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How large or minuscule is the performance between Athlon x4 processors?

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  • Overclocking
  • Processors
  • CPUs
  • AMD
  • Performance
  • Bottleneck
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August 10, 2014 2:57:07 PM

Is it really worth spending an extra $10-20 bucks on an Athlon x4 750k/760k for better performance or can I just overclock the Athlon 740 and get near the same performance? Or should I wait for an 860k....?

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a b K Overclocking
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a b À AMD
August 10, 2014 3:07:00 PM

You can't overclock the 740 more than a few MHz since the multiplier is locked and the base clock is tied to the PCI clock. The 860K might be worth the wait, but I haven't heard a release date yet.
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August 10, 2014 3:33:39 PM

Chester Buttbeard said:
Is it really worth spending an extra $10-20 bucks on an Athlon x4 750k/760k for better performance or can I just overclock the Athlon 740 and get near the same performance? Or should I wait for an 860k....?


I feel that it's probably worth it. From how I understand it (I may be slightly wrong), the different models of CPUs are typically all of the exact same processor die design. The difference is that some may be defective or less stable than others in some areas due to minuscule impurities. Let me explain where I'm going with this.

For example, all of the Pentium, i3, i5, and i7 models all have the same lithographic design etched on them. One chip that comes out of the fab may have tiny specks of carbon inside two of the four cores (functionally destroying those cores) while one does not. It is expensive and wasteful to throw away every chip with a tiny defect (believe me, it's very hard to make a perfect CPU sample even with the purest of silicon, just look at the yield efficiency of full-frame camera sensors vs APS-C sized ones). As a result, the one with two broken cores has those cores shut down and is packaged as an i3 while the one with four functioning cores is made into an i5.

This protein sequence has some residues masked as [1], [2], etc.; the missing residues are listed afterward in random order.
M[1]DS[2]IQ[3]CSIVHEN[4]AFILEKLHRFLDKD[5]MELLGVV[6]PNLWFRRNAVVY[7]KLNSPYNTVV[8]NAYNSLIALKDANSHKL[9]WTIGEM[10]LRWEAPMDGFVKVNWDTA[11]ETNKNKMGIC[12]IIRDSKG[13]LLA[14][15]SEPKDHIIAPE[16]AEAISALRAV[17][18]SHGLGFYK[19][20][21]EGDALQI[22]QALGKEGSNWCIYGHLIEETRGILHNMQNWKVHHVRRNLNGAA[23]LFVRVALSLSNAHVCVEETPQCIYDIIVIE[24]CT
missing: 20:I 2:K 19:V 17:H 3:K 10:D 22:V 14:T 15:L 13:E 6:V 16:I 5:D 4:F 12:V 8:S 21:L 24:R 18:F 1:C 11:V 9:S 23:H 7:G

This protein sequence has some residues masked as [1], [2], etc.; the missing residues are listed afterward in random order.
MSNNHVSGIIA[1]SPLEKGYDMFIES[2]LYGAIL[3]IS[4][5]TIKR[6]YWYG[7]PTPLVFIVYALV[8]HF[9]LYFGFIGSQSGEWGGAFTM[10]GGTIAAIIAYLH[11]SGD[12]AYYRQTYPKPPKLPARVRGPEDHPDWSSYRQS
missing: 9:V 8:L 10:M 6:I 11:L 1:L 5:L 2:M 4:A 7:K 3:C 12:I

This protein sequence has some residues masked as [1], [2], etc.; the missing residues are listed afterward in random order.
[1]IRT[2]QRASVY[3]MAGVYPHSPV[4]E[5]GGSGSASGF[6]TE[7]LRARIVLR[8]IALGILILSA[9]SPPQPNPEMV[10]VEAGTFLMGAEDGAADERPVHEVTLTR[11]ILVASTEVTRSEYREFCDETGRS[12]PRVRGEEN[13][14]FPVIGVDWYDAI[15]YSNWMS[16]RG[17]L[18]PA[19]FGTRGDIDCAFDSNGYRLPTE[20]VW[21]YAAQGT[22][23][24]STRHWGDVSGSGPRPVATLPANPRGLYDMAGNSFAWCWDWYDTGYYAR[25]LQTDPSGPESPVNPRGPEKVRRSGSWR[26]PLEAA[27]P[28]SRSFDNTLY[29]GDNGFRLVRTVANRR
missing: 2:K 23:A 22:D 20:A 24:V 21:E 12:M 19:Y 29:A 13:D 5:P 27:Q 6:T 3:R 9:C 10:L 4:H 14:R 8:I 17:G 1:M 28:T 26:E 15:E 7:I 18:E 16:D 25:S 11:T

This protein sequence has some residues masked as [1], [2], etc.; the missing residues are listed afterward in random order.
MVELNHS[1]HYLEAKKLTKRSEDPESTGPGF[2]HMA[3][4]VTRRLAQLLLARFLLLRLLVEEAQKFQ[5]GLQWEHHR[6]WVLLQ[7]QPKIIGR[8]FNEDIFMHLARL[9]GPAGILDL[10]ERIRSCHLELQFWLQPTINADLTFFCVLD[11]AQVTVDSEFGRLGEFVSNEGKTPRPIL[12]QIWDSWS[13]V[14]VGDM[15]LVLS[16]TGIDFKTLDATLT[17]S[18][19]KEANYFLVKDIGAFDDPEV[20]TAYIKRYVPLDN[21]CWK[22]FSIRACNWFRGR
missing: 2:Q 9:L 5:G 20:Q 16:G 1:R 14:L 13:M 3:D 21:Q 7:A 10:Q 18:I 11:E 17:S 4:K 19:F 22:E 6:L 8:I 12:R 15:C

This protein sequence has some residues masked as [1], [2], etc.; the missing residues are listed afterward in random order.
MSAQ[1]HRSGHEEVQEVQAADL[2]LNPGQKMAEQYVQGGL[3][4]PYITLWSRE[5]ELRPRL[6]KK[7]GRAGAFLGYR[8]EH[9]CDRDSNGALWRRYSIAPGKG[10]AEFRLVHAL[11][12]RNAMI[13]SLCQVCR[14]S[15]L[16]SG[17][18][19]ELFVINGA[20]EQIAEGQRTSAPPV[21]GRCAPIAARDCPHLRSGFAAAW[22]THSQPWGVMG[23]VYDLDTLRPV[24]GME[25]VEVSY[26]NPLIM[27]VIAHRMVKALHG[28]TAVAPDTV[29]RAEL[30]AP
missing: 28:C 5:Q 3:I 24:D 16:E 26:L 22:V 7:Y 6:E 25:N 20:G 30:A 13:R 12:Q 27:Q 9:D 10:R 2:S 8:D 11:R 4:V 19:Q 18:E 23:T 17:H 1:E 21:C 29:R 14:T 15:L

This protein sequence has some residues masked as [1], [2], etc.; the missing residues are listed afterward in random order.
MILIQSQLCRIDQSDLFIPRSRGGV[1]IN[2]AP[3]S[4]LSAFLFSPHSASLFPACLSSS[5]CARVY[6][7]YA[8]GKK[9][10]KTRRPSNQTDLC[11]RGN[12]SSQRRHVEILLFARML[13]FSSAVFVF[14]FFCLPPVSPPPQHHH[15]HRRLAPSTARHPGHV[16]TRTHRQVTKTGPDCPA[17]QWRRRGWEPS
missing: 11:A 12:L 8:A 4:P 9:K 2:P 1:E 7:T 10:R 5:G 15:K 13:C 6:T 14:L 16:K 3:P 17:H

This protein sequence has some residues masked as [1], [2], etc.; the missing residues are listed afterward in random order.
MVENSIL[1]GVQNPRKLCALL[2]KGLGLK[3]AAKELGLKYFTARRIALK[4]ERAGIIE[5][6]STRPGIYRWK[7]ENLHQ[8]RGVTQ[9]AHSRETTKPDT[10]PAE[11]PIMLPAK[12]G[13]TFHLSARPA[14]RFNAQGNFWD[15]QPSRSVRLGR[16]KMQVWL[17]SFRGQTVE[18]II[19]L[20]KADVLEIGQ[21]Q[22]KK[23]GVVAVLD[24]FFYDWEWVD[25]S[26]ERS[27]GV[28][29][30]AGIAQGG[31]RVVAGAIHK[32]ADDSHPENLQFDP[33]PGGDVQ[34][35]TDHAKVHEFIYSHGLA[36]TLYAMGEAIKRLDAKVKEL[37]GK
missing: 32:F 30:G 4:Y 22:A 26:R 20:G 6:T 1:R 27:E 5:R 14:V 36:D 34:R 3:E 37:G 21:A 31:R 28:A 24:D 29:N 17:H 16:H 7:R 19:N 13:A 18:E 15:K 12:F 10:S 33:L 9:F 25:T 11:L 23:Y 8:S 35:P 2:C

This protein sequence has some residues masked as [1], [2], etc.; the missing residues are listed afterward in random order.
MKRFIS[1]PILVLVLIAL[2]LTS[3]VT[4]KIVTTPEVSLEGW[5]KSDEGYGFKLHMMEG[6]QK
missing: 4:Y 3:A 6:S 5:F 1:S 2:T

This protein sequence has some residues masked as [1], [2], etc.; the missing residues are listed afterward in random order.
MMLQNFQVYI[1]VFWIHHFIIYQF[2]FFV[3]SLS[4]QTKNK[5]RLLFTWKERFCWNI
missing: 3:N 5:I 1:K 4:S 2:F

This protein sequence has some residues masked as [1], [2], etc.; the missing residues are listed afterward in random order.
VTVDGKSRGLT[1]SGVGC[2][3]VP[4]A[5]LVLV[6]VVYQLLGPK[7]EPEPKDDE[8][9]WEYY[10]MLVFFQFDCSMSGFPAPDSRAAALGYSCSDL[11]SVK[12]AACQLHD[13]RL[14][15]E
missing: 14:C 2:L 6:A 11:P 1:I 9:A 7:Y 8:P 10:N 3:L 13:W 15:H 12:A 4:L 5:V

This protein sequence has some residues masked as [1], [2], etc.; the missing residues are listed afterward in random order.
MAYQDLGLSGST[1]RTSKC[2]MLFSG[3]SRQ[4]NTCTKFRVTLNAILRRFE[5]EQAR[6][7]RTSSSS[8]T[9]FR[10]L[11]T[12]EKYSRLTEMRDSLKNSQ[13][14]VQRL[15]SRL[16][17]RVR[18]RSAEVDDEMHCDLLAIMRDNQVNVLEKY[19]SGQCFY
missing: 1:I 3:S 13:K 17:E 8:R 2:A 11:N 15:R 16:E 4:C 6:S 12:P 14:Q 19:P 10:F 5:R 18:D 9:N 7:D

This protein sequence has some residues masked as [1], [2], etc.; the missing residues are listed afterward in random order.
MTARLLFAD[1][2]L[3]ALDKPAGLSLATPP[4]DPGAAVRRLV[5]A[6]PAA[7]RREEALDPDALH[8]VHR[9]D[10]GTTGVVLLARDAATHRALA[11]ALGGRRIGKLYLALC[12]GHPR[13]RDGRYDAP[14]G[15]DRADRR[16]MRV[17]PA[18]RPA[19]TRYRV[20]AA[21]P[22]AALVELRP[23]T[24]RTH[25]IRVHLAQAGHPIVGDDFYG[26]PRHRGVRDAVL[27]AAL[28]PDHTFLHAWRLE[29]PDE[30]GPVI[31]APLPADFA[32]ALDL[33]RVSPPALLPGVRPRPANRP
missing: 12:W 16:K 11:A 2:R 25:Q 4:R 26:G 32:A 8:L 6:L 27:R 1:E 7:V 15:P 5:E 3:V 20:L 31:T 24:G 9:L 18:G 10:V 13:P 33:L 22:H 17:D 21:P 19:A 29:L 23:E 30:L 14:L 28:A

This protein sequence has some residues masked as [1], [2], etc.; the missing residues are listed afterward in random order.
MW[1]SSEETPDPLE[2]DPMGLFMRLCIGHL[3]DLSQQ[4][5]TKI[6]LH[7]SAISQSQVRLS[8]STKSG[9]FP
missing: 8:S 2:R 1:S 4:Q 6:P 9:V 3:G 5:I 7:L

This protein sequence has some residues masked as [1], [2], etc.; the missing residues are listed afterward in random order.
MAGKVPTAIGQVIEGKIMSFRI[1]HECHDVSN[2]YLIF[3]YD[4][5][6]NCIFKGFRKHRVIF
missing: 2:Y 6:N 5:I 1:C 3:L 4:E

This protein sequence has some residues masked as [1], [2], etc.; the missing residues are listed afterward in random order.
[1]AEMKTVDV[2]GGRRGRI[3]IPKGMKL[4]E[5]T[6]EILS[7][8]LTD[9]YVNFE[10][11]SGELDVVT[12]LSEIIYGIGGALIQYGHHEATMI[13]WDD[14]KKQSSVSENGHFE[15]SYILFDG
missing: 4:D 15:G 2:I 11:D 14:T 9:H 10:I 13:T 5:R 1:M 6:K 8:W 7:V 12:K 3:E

Some CPUs may have defects that are not crippling, but prevent it from being as stable as one that has no defects. This is where manufacturers test tolerances of each CPU and sort them into groups (known as "binning"). One CPU may use more power or generate more heat to achieve the same speed as another CPU of the same model. Since there are specifications that the CPU must follow, the less efficient processors are throttled down to slower speeds to meet them. This is where you get processors of the same line that are of different speeds, hence your Athlon x4 740, 750K, and 760K or Intel's i5-4460, 4590, and 4690.

Now, back to your original question. The reason why I think you should get the 750K/760K is because they will most likely use less power and generate less heat than if you were to overclock a 740 to get it up to the same speed. They might also be more likely to allow you to reach higher speeds if you overclock them as well.

Now of course, people have been making CPUs for quite a long time now, so techniques and success rates have improved. They might be intentionally throttling down/disabling certain parts of processors to fill a required quota for each product line. If you look it up, you can find stories of people trying to unlock extra cores on their single-core AMD Semprons and succeeding. However, it's probably worth the money to just buy a CPU that's guaranteed to run better in than to mess around and try to squeeze every last drop out of a cheaper one (and possibly breaking it in the process if you're not careful) in most cases. I'm not saying that you might be able to get a 740 to run/overclock as well as the best 760K though.

tl;dr: I really think you should read what I wrote: I spent a good ten minutes on it and you'll learn your new thing for the day. But basically, my answer is go with the better 750K/760K.